I spent the weekend at a gathering of 200 or so Morris dancers doing English folkdance in the Vermont countryside. It rained and snowed. We had a great time.
And it had me thinking about why Morris is such a delightful occupation, because it doesn’t sound that fun. It’s hard to explain to people: “We wear costumes and jump up and down. We have sticks and bells.” At times during the weekend I heard dancers joking, “Why do we do this? What a stupid hobby!”
But Morris is also significantly about hedonism. At a Morris ale (a gathering) people spend perhaps 1/3 the time actually doing or watching Morris dance. The other time is spent catching up with old friends, drinking beer, eating, singing, social dancing, playing tunes, and enjoying the countryside. People stay up until dawn singing and playing music with their friends. (Sex is perhaps the only primal pleasure that’s underrepresented at Morris ales, due to physical exhaustion and lack of privacy. But also that ales are about large group interaction, and isolating with one other person would feel kind of wasteful.)
I notice a conflict between two lines of thought that I often hear: the reactionary strain says human life is pretty much as it has always been, and we’d better glean the best from the past rather than trying to reinvent the wheel. The other, progressive strain says that we can do better, and that change is good.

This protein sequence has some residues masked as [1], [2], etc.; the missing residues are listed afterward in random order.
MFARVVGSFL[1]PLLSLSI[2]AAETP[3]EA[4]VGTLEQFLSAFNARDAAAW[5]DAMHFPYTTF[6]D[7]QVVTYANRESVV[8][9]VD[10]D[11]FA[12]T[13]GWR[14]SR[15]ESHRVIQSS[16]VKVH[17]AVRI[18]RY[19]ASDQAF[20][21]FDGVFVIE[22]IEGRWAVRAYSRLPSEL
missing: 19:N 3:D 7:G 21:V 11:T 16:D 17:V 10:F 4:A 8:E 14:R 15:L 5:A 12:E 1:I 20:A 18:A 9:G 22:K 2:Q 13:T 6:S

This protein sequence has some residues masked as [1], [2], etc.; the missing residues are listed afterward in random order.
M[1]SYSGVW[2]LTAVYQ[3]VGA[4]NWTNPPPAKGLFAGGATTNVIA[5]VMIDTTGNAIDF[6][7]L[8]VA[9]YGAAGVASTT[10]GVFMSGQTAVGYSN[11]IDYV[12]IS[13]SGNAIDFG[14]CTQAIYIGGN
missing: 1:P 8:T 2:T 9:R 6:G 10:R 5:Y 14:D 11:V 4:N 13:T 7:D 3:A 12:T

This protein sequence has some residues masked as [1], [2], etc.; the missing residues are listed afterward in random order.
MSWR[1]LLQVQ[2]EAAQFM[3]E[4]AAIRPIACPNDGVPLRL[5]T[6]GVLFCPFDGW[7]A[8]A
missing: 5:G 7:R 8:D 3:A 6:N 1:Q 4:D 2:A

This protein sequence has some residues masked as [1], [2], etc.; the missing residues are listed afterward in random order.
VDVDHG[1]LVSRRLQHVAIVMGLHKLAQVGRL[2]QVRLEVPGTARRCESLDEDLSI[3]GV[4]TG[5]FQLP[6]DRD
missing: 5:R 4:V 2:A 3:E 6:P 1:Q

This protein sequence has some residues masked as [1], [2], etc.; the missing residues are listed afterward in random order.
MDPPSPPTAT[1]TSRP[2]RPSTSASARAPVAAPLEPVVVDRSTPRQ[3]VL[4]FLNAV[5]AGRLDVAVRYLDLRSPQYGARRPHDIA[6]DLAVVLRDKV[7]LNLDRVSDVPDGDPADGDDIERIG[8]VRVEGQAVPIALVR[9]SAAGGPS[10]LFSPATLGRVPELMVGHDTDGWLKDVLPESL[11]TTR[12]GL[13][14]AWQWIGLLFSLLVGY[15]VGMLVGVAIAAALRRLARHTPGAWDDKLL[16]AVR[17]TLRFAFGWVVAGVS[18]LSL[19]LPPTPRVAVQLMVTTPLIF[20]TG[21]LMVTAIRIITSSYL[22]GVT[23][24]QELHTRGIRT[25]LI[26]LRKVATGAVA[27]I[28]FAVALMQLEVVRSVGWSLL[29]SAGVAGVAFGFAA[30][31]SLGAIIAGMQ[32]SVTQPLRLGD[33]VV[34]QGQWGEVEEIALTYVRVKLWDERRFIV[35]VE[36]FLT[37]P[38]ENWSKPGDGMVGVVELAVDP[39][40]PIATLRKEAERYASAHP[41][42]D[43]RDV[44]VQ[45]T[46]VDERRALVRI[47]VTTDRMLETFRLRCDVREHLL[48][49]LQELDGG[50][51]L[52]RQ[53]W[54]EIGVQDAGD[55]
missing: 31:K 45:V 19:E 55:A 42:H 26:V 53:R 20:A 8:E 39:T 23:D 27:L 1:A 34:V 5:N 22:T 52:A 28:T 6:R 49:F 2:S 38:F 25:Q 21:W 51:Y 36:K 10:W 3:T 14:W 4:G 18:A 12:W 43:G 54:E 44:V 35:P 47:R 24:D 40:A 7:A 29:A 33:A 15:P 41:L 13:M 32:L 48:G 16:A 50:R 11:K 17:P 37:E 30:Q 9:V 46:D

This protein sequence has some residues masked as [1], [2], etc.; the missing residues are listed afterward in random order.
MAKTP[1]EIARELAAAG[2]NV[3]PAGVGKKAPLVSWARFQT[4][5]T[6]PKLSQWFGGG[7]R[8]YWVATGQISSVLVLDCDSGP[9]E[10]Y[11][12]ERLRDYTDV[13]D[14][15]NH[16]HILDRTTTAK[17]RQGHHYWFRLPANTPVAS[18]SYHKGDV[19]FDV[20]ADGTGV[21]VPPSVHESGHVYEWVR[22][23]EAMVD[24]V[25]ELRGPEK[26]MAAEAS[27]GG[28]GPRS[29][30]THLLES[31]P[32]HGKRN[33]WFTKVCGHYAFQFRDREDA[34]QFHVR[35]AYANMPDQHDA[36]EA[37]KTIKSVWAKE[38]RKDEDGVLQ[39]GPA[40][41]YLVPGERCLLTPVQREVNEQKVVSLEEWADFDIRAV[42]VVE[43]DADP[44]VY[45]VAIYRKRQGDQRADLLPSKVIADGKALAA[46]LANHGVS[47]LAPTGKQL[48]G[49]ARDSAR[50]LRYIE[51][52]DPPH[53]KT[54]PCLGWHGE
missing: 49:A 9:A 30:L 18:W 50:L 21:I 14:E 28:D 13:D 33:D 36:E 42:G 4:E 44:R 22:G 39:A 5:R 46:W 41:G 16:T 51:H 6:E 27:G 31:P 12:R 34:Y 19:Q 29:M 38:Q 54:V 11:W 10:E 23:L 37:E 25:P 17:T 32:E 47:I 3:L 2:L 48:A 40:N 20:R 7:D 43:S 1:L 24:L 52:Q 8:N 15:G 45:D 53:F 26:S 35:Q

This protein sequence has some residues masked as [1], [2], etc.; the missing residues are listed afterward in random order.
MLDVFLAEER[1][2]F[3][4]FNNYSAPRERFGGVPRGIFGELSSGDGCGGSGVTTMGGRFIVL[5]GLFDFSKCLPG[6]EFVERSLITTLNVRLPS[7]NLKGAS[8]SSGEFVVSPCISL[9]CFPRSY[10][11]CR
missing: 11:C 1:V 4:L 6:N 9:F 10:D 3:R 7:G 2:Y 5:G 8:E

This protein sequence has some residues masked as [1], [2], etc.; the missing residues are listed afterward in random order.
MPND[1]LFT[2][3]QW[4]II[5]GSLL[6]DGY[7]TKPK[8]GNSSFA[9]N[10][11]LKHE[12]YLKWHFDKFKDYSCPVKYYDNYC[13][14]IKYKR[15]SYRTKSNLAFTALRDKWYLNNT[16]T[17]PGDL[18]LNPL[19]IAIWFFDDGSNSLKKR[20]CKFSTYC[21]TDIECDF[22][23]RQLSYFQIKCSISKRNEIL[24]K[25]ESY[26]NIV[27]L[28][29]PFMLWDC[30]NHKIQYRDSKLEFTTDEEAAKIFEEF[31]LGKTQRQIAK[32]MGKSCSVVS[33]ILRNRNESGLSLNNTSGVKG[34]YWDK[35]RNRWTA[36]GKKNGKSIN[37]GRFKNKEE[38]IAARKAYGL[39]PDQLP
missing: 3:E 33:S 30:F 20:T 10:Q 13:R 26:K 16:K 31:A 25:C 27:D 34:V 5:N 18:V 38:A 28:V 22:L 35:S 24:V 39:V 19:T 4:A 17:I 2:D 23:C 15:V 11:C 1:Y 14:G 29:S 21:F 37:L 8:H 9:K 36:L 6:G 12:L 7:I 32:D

In some ways, progress has clearly made Morris better than it was. The dance itself may be medieval, but I’m very glad to be living in the 21st century. Women weren’t really welcome in certain styles of Morris dance until the 1980s, and there was significant conflict over what their role could be. That dispute is largely past, and it’s hard for me to believe there was a time when women and children weren’t welcome at events like the one I just went to.
But it also seems that a Morris gathering taps into some things that run very deep in our mammalian heritage. It combines things that have made people happy for a long time – socializing, showing off for their friends, physical exertion, alcohol, good food, and song. It’s hard to beat the old-fashioned pleasures.
In the words of one favorite pub song:
Eating and drinking are so charming,
Piping and dancing there’s no harm in.
All these things we take delight in,
While we are together.
Let union be in all our hearts,
Let all our hearts be joined as one.
We’ll end the day as we begun,
We’ll end it all in pleasure.